Vikings punter Chris Kluwe took it in stride when told Saturday afternoon that his team had just used its fifth-round draft pick on Jeff Locke, a big-legged punter from UCLA.
“If the Vikings end up cutting me, I’ll find a job somewhere else,” Kluwe said. “That’s the nature of the NFL. We all end up getting replaced by younger, cheaper guys eventually.”
Playing through right groin and left knee injuries in 2012, Kluwe had the third highest gross average (45.0 yards) and best net average (39.9) of his eight-year career. But he also finished 31st in the league in punts inside the 20, had some uncharacteristic and ill-timed shanks, and saw the constant attention from his social activism and social media presence wear thin with the coaching staff.
“I don’t know if [being so outspoken] is the reason they drafted a punter or not,” said Kluwe, who has generated national and international attention for his support of gay marriage rights. “They haven’t said anything to me about it.”
Asked after the draft if that was the case, Vikings General Manager Rick Spielman said, “It has nothing to do with anything Chris Kluwe is off the field. When we’re making decisions, we’re purely making them based on trying to bring in the best competition possible. This was just another normal personnel move.
“I have no issues with [Kluwe]. If Chris Kluwe wants to express his opinion, that’s his right. That’s his freedom of speech.”
A year ago, the Vikings drafted kicker Blair Walsh in the sixth round and said he would compete with veteran Ryan Longwell. Longwell was cut a week later.
Spielman was asked if it’s possible Kluwe could face the same fate this year.
“I’m not going to comment on anything right now,” Spielman said. “We just finished the draft and signing college free agents. We’ll sit down with the coaches and analyze where we’re at with everything. But right now, going forward, we expect that to be a competition.”
Not surprisingly, Kluwe wasn’t watching the draft on Saturday. A man of many interests was with his band, Tripping Icarus, at Flowers Studio in Uptown. They were recording backup vocals on their fourth album, although Kluwe did admit that he had heard the rumors that the Vikings might draft a punter.
“I actually was signing autographs at the [Metrodome] during a draft event and I went on KFAN,” Kluwe said. “They were interviewing me and [safety] Harrison Smith. I said, `How awkward would that be if they drafted a punter while I’m still here?’”
Well, we’re about to find out. Or maybe not.
Teams don’t keep two punters and typically don’t draft ones they’re not committed to keeping. So Kluwe may never get his wish to “just compete for the job and see what happens.”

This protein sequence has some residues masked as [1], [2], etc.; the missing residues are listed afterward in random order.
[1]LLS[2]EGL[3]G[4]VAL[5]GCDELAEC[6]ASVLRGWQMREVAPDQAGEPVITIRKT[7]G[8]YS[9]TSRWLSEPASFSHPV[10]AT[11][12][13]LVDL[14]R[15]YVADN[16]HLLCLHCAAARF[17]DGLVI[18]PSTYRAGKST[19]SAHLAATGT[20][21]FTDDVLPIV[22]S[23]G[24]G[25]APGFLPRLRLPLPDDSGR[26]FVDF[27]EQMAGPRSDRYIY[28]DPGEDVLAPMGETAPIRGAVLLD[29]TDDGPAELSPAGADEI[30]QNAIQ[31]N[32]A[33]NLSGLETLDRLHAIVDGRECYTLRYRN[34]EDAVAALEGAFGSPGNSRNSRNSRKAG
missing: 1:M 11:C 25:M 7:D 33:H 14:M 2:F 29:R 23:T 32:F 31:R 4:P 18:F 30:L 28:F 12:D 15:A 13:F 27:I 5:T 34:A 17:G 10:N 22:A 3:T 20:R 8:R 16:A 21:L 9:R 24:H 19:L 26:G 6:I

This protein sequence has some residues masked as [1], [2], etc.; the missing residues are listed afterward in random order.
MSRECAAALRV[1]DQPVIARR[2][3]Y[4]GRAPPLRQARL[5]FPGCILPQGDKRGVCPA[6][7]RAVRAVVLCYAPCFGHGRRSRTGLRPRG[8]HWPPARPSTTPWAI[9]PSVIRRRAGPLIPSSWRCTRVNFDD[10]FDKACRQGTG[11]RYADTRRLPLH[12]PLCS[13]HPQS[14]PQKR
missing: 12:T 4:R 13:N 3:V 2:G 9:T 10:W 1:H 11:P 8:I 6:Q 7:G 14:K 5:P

“I’ve put my product out on the field,” Kluwe said. “Statistically, I’m the best punter the Vikings have ever had.”
Kluwe owns team gross punting records for a game (57.5), a season (47.6) and a career (44.4). Locke, meanwhile, had a 44.2-yard career average at UCLA and was a semifinalist for the 2012 Ray Guy Award as the nation’s top punter.
Speaking of Guy, one of Kluwe’s causes in 2012 was the Hall of Fame candidacy of the former Raiders punter. Last December, Kluwe was fined $5,250 for a uniform violation when he covered the 50th Anniversary Hall of Fame patch on his jersey with a Post-it note with the words “Vote for Ray Guy.”
Special teams coach Mike Priefer wasn’t amused when asked about it the next week.
“I don’t even want to talk about that,” Priefer said. “Those distractions are getting old for me, to be quite honest with you. Do I think Ray Guy deserves to be in the Hall of Fame? Absolutely. But there’s other ways of going about doing it, in my opinion. … [Kluwe] needs to focus on punting and holding [on place kicks].”
Perhaps he no longer does.
Asked what the Vikings told him during a private workout before the draft, Locke said, “They just told me they want me to come in and punt and [hold] to the best of my abilities.”
Kluwe also went to UCLA and said he met Locke on the sideline during last year’s UCLA-USC game.
“He’s a good guy, I like him,” Kluwe said. “There won’t be any friction. I’ll try to show him the ropes. And if I’m released, I’ll be disappointed because I would prefer to stay in Minnesota. But as players, we don’t have a say in making that call.”